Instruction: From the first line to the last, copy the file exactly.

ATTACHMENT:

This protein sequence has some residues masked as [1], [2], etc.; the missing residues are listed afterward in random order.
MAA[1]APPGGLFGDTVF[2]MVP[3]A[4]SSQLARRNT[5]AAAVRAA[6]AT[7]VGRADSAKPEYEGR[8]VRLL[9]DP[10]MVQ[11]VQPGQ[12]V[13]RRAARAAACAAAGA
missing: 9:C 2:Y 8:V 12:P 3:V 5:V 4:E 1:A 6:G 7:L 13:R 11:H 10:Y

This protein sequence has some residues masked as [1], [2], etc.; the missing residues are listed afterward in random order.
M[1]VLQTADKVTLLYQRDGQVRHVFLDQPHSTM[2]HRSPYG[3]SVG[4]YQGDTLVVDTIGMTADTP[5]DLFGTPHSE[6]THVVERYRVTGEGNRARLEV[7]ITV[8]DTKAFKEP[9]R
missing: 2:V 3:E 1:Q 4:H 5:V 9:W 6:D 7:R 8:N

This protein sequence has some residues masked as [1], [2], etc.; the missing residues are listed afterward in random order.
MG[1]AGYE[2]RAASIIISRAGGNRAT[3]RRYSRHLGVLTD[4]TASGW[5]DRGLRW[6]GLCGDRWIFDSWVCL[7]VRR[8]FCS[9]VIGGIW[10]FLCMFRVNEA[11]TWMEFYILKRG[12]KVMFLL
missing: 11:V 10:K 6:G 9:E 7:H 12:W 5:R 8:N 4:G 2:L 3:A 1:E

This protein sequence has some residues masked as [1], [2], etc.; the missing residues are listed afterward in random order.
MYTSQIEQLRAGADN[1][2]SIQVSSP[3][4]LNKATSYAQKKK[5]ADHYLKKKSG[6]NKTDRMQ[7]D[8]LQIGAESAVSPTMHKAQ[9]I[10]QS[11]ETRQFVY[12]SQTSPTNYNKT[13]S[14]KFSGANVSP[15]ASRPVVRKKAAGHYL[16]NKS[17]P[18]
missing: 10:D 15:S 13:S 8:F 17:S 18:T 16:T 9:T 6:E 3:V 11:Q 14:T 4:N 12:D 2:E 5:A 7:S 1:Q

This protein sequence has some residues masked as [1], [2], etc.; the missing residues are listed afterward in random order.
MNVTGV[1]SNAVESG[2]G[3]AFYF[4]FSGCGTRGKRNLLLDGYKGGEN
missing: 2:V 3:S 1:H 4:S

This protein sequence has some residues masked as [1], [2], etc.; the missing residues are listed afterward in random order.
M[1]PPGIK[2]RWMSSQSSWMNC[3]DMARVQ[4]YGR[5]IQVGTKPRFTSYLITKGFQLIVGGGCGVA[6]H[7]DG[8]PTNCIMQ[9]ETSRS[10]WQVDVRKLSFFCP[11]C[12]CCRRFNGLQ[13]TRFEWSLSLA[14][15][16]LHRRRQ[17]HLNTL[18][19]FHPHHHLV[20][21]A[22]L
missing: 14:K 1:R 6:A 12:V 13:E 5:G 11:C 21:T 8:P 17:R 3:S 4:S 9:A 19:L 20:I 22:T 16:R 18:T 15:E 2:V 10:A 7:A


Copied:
This protein sequence has some residues masked as [1], [2], etc.; the missing residues are listed afterward in random order.
MAA[1]APPGGLFGDTVF[2]MVP[3]A[4]SSQLARRNT[5]AAAVRAA[6]AT[7]VGRADSAKPEYEGR[8]VRLL[9]DP[10]MVQ[11]VQPGQ[12]V[13]RRAARAAACAAAGA
missing: 9:C 2:Y 8:V 12:P 3:V 5:V 4:E 1:A 6:G 7:L 13:R 11:H 10:Y

This protein sequence has some residues masked as [1], [2], etc.; the missing residues are listed afterward in random order.
M[1]VLQTADKVTLLYQRDGQVRHVFLDQPHSTM[2]HRSPYG[3]SVG[4]YQGDTLVVDTIGMTADTP[5]DLFGTPHSE[6]THVVERYRVTGEGNRARLEV[7]ITV[8]DTKAFKEP[9]R
missing: 2:V 3:E 1:Q 4:H 5:V 9:W 6:D 7:R 8:N

This protein sequence has some residues masked as [1], [2], etc.; the missing residues are listed afterward in random order.
MG[1]AGYE[2]RAASIIISRAGGNRAT[3]RRYSRHLGVLTD[4]TASGW[5]DRGLRW[6]GLCGDRWIFDSWVCL[7]VRR[8]FCS[9]VIGGIW[10]FLCMFRVNEA[11]TWMEFYILKRG[12]KVMFLL
missing: 11:V 10:K 6:G 9:E 7:H 12:W 5:R 8:N 4:G 2:L 3:A 1:E

This protein sequence has some residues masked as [1], [2], etc.; the missing residues are listed afterward in random order.
MYTSQIEQLRAGADN[1][2]SIQVSSP[3][4]LNKATSYAQKKK[5]ADHYLKKKSG[6]NKTDRMQ[7]D[8]LQIGAESAVSPTMHKAQ[9]I[10]QS[11]ETRQFVY[12]SQTSPTNYNKT[13]S[14]KFSGANVSP[15]ASRPVVRKKAAGHYL[16]NKS[17]P[18]
missing: 10:D 15:S 13:S 8:F 17:S 18:T 16:T 9:T 6:E 3:V 11:Q 14:T 4:N 12:D 2:E 5:A 7:S 1:Q

This protein sequence has some residues masked as [1], [2], etc.; the missing residues are listed afterward in random order.
MNVTGV[1]SNAVESG[2]G[3]AFYF[4]FSGCGTRGKRNLLLDGYKGGEN
missing: 2:V 3:S 1:H 4:S

This protein sequence has some residues masked as [1], [2], etc.; the missing residues are listed afterward in random order.
M[1]PPGIK[2]RWMSSQSSWMNC[3]DMARVQ[4]YGR[5]IQVGTKPRFTSYLITKGFQLIVGGGCGVA[6]H[7]DG[8]PTNCIMQ[9]ETSRS[10]WQVDVRKLSFFCP[11]C[12]CCRRFNGLQ[13]TRFEWSLSLA[14][15][16]LHRRRQ[17]HLNTL[18][19]FHPHHHLV[20][21]A[22]L
missing: 14:K 1:R 6:A 12:V 13:E 5:G 11:C 21:T 8:P 17:R 3:S 4:S 9:A 19:L 20:I 22:T 16:R 18:T 15:E 2:V 10:A 7:A